Glorying, however, such as this, cannot be good,-neither devout, nor intelligent, nor modest. For, in regard to all “wisdom” strictly human, is it not true that it gives us no knowledge of God-our source and end; that it does not bring us nearer to Him in apprehension or contact; and that, as it is bounded by earth, so it will expire with time? Besides, what proportion does the information of any one bear to his ignorance ? Is it more than what the point of a needle is to the wide firmament? And, in spite of all our advancement in skill, invention, and mechanism, aro our wants lessened, or our ailments fewer ? Does life see more days, and is sickness leaving us ? Has war gone out of date, and do peace, and freedom, and righteousness flourish ? Has not chance, so far as we are concerned, more than research or genius, often furnished us with our most remarkable contrivances ? Have we not been anticipated in many expedients by ancient China, or more ancient Babylon ? Is it not admitted, that various devices or products which we take the credit of, were familiar to the artisans of Etruria, and even the priests of Zoan? Who can read the twenty-eighth chapter of Job without acknowledging that the whole process of mining and smelting was as exactly understood in the land of Uz as now in Great Britain ? Stout things have of late been hazarded, both as to Scripture and its truths—as to the Creator and His creatures; but the dire outcome of that “wisdom” from which all this proceeds is, that our pundits have, on the one hand, reduced God to the rank of an insensate law, whilst, on the other, they find the true ancestors of man in a hideous brute !
Who, then, may venture to "glory in the wisdom” of man, whether personal or national ? A subject for congratulation our attainments may often be, but for boasting they can afford no warrant at any time. The erudition amassed in our libraries, and the thought stimulated by our universities, we should neither exaggerate, nor disparage,-nevertheless, all the stores of the most learned die when they die, and, in room of their proud discoveries, there will come other systems more specious, and other theories more plausible. Beyond all doubt, there is “wisdom” for us, the children of the Fall though we are; and if we ask God, He will reveal it to us in all its reality and compass,-furnishing us with truth free from error, and opening up to us mysteries which have had their abode in His own mind from all eternity. But let the sage be never so intelligent, and the statesman never so brilliant, and the poet never so creative, and the philosopher never so profound, yet if, with all their reading, they read not the Bible; if, with all their acquirements, they have not studied Christ; if, with all their acumen, they have not been quickened of the Holy Ghost; if, with all their boasting, they have never designed to make their boast in God,—they are not wise.
Be not, therefore, led astray, brethren, but seek heavenly wisdom. You may know much; but though you knew all that Moses learned in Egypt, and all that Daniel learned in Babylon, and all that Paul learned at Tarsus --if, after all, you know not your own heart, if you know not the way of salvation, if you know not either your Advocate or your Judge when the great end has come; with all your knowledge, you are shut up in darkness because you love it, and in the darkness must you wander.
The next admonition of our text is, “Let no man glory in his might," and few are there who do not need to be warned against this temptation too. Every form of bodily endowment is an occasion of "glorying”—be it good health, or a muscular frame. But vain is such complacency,—for though we may be athletic, the beasts of the field surpass us both in strength and fleetness —and a sharp wind may cast us on a sick bed by night. Sometimes it is the might of influence which is vaunted of; and you will hear men say that their word is immediate law. But so far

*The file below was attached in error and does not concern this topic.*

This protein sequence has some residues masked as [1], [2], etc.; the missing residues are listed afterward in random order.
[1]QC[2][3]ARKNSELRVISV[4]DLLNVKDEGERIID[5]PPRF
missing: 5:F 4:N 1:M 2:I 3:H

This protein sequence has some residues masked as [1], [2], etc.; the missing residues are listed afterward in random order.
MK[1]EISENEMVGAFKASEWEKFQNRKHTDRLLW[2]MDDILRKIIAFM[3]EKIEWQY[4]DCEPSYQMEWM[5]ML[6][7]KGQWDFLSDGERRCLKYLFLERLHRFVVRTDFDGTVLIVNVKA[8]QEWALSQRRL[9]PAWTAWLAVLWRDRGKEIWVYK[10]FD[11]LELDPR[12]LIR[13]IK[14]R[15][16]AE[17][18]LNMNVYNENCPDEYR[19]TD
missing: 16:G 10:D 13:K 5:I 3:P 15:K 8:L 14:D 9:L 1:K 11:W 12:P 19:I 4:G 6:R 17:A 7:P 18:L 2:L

from there being ground for exultation here, the likelihood is that others are ready to do our will only because it suits their indolence, or promotes their objects. “Might,” however, tempts to “glorying” on a wider scale than we see it in the instances just alluded to; for our railroads are adduced as an exhibition of might,” and we say that they have annihilated space; our telegraphs are a proof of "might,” and we allege that the celerity of time has been yoked to our chariot; our steamers are evidence of "might,” and we point to the ease with which river, lake, and sea are traversed; and our armaments, with all the ghastly appliances of modern warfare, are more than ever our vaunt as charged with "might.”
The truth is, that when Adam fell, God revoked the gift of power with which he had invested him as ruler of earth in Eden, and man has ever since been striving to recover what then was lost. It seems as if he would not be at rest until he got back the empire which was ours at the beginning, and fain is he to “glory in" every achievement of ingenuity or handicraft, as if it brought him nearer the goal to which he presses on. It is Adam's dropped sceptre that the strong and the wise are unconsciously groping after, and from time to time they raise a shout, as if once more they felt it in their grasp. Our senators, how they “glory” in their political“ might;" and our capitalists, how they “glory” in their financial “might;" and our ecclesiastics, how they “ glory” in their administrative “might;" and our masses, how they “glory” in their numerical "might;” and at last we hear a British statesman not afraid to proclaim, “Our credit is unbounded, our navy could sweep the seas, our army can do anything;” whilst a French politician is not afraid to go beyond even this, and say, “France ! thou art no longer France, thou art—Humanity! Submit to thy sublime extinction, and, as Athens became Greece, and Rome became Christendom, become thou—the world !”
Impious all such “glorying" is—but it is not less hollow and vain. Tried even by historical standards, no one has ought to "glory in,” with regard to "might," either individual or social; for, though there is marvellous energy among us in this day, are our cities grander than those of Assyria ? is our architecture more exquisite than that of Greece ? and what are our wars and conquests compared to the military exploits of Rome ? Yes! they who have gone before us did excel in “might.” But, after all, what are these, and what are we, if placed side by side